Ken Lane – 18th September 2007
Before Alessandra Volta invented the Voltaic Pile in 1800 the only source of electricity available to scientists had been static electricity produced from friction machines.
Early in the 19th century a number of scientists established the connection between magnetism and electricity and that magnetism could be produced from electricity. Michael Faraday set out to show that electricity could be produced from magnetism and his original experiment is the principle used in all modem power stations today. Of all the discoveries made in the 19th century the conversion of mechanical energy into electrical power was probably the greatest.
Following the development of the carbon filament lamp by Joseph Swan and Thomas Edison in 1879 the industry was ready to take off and the worlds first power station was opened at Godalming in Surrey in 1881. The development of the 132kV National Grid in the early 1930’s reduced costs and improved reliability.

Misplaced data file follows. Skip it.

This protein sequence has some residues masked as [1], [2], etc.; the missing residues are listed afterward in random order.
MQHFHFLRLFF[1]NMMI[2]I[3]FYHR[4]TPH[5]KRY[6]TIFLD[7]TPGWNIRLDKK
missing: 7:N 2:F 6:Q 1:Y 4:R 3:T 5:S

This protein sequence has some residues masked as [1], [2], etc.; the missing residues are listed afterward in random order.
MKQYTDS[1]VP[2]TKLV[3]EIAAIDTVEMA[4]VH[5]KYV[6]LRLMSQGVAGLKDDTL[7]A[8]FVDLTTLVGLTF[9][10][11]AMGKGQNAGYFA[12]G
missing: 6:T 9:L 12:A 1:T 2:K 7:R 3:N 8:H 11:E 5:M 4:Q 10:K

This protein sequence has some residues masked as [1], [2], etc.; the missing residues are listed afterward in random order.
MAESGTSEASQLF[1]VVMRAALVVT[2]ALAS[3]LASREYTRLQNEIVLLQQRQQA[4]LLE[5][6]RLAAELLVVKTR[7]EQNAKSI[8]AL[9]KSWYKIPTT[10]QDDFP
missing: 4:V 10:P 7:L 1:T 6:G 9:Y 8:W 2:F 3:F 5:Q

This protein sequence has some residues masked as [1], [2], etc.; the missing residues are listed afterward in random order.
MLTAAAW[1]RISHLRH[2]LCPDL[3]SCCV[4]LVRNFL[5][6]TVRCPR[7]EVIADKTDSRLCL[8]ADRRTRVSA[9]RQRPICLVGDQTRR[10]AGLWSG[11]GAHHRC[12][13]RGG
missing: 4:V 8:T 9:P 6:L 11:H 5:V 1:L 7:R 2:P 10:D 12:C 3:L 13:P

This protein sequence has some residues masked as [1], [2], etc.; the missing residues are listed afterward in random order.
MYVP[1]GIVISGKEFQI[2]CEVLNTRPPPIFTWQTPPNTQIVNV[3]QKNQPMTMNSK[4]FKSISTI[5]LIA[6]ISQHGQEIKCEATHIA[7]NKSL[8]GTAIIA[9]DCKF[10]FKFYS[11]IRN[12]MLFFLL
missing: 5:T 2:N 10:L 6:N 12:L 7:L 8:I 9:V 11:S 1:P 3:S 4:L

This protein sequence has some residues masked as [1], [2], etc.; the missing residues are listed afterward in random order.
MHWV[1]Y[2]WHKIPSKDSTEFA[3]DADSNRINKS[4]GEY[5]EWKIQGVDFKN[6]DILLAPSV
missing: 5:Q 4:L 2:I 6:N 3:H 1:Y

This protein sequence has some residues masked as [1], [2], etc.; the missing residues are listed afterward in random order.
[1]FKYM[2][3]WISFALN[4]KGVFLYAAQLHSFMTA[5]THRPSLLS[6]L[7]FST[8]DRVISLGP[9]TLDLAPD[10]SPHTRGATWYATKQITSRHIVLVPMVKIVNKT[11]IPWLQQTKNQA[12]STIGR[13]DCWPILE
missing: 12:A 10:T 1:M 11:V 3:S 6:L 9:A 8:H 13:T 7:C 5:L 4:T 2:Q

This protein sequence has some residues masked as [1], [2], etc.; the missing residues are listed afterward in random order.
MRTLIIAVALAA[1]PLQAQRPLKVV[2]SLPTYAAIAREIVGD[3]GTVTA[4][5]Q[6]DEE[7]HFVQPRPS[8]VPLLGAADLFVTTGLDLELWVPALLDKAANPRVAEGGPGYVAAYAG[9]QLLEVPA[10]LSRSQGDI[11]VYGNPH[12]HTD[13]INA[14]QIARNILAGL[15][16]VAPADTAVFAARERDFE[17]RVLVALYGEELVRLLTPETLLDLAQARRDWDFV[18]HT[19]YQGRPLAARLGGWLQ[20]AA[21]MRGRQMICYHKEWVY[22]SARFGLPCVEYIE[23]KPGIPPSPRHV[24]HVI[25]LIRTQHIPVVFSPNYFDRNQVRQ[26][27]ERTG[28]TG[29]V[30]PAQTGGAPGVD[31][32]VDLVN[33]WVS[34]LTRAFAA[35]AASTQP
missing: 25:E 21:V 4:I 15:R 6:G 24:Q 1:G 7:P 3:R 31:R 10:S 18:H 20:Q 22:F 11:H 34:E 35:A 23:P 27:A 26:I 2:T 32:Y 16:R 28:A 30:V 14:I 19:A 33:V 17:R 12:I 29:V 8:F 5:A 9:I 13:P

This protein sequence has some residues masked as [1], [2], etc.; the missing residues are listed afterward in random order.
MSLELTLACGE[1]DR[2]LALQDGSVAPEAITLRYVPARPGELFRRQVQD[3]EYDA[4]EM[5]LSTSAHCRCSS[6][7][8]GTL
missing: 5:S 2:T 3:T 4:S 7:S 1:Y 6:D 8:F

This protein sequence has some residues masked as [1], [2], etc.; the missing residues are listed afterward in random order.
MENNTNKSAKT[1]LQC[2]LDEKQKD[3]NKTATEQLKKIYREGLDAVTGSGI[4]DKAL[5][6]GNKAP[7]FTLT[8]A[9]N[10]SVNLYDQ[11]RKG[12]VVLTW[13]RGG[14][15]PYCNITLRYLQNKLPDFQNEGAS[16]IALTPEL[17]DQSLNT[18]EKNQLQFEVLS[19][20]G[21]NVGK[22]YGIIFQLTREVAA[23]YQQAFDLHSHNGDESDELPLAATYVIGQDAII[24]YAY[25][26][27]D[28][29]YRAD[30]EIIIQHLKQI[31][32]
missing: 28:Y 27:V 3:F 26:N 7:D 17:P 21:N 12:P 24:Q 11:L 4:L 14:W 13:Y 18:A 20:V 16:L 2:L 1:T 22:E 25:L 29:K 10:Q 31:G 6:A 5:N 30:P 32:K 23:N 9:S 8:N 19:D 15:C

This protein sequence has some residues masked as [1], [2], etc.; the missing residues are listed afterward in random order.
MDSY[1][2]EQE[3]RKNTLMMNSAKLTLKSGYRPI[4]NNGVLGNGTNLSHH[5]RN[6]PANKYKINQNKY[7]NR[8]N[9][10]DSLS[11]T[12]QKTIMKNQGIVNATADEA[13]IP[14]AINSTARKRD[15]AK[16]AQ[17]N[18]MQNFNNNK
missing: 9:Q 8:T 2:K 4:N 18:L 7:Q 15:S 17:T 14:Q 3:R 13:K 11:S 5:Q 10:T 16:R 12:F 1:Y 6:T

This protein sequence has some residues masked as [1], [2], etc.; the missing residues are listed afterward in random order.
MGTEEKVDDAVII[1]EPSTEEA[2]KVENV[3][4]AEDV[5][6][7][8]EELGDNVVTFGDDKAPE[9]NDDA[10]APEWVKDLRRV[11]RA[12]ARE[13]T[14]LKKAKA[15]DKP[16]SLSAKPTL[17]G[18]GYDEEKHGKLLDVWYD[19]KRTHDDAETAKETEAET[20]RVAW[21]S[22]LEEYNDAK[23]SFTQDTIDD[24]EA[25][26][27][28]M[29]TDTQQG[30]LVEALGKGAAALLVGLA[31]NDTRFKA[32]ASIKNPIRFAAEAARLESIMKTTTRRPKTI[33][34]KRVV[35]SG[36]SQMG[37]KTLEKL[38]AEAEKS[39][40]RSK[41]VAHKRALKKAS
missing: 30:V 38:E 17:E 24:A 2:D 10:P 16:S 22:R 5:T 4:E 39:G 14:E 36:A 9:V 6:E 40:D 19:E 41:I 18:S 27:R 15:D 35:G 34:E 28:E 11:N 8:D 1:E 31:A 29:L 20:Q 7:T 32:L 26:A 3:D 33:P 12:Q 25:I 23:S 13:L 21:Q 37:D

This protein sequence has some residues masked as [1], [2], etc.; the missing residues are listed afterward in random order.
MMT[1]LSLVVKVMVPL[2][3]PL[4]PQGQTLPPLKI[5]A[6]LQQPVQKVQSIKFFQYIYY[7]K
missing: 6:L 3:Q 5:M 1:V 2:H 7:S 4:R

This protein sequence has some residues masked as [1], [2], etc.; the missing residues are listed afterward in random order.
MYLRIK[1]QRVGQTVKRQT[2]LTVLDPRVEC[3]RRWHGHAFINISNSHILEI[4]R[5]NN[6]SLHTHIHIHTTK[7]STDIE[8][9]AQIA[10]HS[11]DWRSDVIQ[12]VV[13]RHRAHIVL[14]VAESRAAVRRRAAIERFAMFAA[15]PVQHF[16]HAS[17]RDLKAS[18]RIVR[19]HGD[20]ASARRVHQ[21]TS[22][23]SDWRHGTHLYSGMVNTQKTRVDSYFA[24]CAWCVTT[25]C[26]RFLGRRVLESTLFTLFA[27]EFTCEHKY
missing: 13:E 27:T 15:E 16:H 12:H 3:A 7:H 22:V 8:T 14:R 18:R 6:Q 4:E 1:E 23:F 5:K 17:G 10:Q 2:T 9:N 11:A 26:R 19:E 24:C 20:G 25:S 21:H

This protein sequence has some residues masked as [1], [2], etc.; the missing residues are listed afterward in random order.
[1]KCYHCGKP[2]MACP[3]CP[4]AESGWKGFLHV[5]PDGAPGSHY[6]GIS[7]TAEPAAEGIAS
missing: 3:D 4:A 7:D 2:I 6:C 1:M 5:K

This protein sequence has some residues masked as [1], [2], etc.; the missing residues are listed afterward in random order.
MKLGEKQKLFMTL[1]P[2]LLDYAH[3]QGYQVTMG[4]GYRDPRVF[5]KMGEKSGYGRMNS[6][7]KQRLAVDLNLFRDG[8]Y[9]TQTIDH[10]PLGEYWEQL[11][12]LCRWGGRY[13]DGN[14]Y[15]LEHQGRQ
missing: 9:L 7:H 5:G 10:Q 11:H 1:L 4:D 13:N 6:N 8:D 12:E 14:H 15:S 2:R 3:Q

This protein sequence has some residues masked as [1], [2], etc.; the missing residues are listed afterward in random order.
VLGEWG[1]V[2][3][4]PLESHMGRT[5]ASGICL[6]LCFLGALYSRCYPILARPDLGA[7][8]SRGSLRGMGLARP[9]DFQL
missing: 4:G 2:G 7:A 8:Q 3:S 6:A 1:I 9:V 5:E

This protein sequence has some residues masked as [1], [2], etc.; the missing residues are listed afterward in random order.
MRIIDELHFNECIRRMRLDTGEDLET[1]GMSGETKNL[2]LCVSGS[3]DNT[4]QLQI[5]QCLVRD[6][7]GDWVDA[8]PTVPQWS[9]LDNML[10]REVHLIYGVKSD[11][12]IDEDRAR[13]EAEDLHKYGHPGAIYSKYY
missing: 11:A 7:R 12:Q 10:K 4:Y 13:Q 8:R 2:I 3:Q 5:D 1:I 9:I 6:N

Nationalisation of the industry in 1948 enabled a programme of rural electrification to proceed more quickly and standardisation of electricity supplies to be implemented. A dramatic increase in load growth during the 1950’s and 60’s brought about the need for the 400kV Supergrid.
In 1950 coal accounted for 90% of the primary fuel used in generation but this has now declined to about 33% with natural gas now accounting for nearly 40% and nuclear power about 20%.
In France 80% of electricity is generated from nuclear power and the cross channel link with a capacity of 2000MW provides about 4% of the U.K. ‘s electricity requirements. Following privatisation of the industry in 1990 most of the country’s Regional Electricity Companies have now been taken over by foreign companies.